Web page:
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  • Posted December 15, 2023

Spinal Cord Stimulation Eases Pain, Boosts Function for People With Prosthetic Legs

People who've lost a leg due to injury or disease are often plagued by what's known as phantom limb pain -- discomfort arising in the area, despite the absence of the limb.

Now, researchers report that people who wear a prosthetic leg after amputation may have that pain eased, as well as improved sensation in their new foot, using spinal cord stimulation.

“We are using electrodes and stimulation devices that are already frequently used in the clinic and that physicians know how to implant,” said study senior author Lee Fisher, of the University of Pittsburgh. “We are leveraging those technologies to produce meaningful improvement in function and reduction of pain. That's exciting and we've been building it for a while.”

The technology involves special pressure sensors that are placed on the prosthetic's foot. These sensors trigger signals that are sent to the person's spinal cord. The technology appears to ease pain and help users walk better, the research team said.

If proven successful, the spinal stimulation technology might help a wide range of people dealing with an amputation -- those whose leg was amputated due to trauma, as well as those who fell prey to the nerve damage of advanced diabetes.

“We are able to produce sensations as long as the spinal cord is intact,” said Fisher, an associate professor of physical medicine and rehabilitation at Pitt. “Our approach has the potential to become an important intervention for lower-limb amputation."

According to background information in a Pitt news release, over 1.5 million Americans now live with a lower-limb amputation. About eight of every 10 say they suffer from phantom limb pain in the missing leg and/or foot. Most of this pain does not respond to medication.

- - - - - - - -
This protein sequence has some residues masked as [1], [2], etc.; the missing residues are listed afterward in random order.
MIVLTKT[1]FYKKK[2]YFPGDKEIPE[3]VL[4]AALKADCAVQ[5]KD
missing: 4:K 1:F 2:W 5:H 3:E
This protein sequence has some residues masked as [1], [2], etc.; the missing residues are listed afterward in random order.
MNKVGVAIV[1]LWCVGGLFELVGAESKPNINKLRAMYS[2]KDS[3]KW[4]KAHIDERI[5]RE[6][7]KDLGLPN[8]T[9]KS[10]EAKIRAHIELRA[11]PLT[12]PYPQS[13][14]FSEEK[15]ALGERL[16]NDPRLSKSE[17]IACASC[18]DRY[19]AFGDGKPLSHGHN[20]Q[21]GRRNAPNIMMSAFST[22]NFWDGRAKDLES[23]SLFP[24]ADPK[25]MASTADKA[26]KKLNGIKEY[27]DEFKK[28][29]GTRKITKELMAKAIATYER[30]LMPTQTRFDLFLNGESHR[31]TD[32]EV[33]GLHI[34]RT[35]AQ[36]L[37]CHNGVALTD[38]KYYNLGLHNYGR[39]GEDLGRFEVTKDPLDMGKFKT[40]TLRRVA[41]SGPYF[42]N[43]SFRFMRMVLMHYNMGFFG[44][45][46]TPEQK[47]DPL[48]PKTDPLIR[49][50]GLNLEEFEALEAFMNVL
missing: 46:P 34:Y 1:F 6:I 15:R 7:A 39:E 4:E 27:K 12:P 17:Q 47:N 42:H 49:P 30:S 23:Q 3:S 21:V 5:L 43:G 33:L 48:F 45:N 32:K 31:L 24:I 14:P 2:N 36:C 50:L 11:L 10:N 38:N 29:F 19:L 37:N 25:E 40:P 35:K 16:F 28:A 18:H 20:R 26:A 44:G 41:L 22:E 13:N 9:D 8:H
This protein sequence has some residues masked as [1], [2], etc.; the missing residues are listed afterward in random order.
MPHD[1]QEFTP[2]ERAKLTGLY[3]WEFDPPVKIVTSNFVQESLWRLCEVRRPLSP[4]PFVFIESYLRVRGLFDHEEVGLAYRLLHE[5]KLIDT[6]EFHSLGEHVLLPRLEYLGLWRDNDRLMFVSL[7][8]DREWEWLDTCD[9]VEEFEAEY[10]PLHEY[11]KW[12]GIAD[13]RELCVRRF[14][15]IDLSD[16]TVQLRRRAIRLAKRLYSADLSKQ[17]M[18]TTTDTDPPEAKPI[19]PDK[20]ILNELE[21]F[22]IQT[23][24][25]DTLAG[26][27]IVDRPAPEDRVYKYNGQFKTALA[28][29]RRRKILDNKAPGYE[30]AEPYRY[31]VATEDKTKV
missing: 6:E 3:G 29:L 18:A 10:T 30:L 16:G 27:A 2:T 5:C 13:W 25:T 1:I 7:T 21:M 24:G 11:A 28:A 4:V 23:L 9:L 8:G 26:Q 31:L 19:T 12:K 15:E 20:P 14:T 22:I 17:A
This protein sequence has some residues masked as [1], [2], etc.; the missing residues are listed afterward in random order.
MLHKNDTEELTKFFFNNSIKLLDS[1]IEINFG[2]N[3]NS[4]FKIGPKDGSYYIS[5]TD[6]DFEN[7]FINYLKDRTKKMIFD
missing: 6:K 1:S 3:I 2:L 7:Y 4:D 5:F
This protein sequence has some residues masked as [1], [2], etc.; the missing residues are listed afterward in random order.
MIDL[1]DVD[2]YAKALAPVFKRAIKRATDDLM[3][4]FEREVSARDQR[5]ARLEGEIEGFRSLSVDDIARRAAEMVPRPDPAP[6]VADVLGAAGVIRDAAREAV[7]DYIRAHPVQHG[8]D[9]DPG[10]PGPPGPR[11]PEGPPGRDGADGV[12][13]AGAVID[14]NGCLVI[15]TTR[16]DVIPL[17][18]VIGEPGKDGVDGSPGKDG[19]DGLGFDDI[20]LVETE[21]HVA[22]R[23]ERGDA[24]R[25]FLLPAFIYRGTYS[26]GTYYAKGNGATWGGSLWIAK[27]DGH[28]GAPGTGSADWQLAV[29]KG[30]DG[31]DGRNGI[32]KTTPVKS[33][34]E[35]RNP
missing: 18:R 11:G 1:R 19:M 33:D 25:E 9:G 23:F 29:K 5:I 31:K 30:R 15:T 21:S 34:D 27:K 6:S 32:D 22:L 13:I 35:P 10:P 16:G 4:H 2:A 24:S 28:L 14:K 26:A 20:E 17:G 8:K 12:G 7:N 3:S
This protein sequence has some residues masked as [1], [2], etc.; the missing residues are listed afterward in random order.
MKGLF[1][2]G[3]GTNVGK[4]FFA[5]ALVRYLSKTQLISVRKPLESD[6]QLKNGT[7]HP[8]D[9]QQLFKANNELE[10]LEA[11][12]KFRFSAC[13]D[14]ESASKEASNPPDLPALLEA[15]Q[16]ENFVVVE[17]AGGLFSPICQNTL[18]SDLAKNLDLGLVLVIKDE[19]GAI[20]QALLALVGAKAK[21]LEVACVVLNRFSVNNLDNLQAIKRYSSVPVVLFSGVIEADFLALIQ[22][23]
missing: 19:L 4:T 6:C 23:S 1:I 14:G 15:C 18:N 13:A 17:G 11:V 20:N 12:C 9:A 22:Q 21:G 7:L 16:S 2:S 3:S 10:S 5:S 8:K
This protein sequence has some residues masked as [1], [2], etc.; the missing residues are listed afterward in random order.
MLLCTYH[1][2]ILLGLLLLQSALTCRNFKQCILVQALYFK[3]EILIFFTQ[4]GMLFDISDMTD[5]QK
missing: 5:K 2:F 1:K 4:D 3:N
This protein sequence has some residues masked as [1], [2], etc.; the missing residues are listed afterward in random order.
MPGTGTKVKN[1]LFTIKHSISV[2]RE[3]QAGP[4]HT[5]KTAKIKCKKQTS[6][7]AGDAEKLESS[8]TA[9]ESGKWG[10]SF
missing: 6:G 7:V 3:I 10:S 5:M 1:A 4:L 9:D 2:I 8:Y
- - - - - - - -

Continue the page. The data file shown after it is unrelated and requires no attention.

As well, many prosthetics don't include the kind of sensory feedback functionality used by Fisher's group. That makes balance more difficult when using a prosthetic.

The new technology essentially replaces severed connections between the spinal cord and the foot with the new cord-stimulation technology.

"A pair of thin electrode strands implanted over the top of the spinal cord in the lower back was connected to a cell phone-sized stimulation device delivering electric pulses of varying amplitude and frequency," the researchers said.

Using this technology, Fisher's team was able to help study participants walk or stand in real time over the three-month course of the study.

The participants appeared to gain real improvement in balance control, Fisher's team reported Dec. 14 in the journal Nature Biomedical Engineering. That was true even under challenging conditions -- for example, standing with eyes closed on an unstable, moving platform.

As a welcome bonus, participants also reported an average 70% reduction in their phantom limb pain, the investigators said.

How soon until patients everywhere might benefit? According to Fisher, with "proper support from industry partners, [this could be] translated into the clinic in the next five years.”

Researchers at Carnegie Mellon University and the University of Chicago collaborated on this research.

More information

Find out more about phantom limb pain at the Cleveland Clinic.

SOURCE: University of Pittsburgh, news release, Dec. 14, 2023

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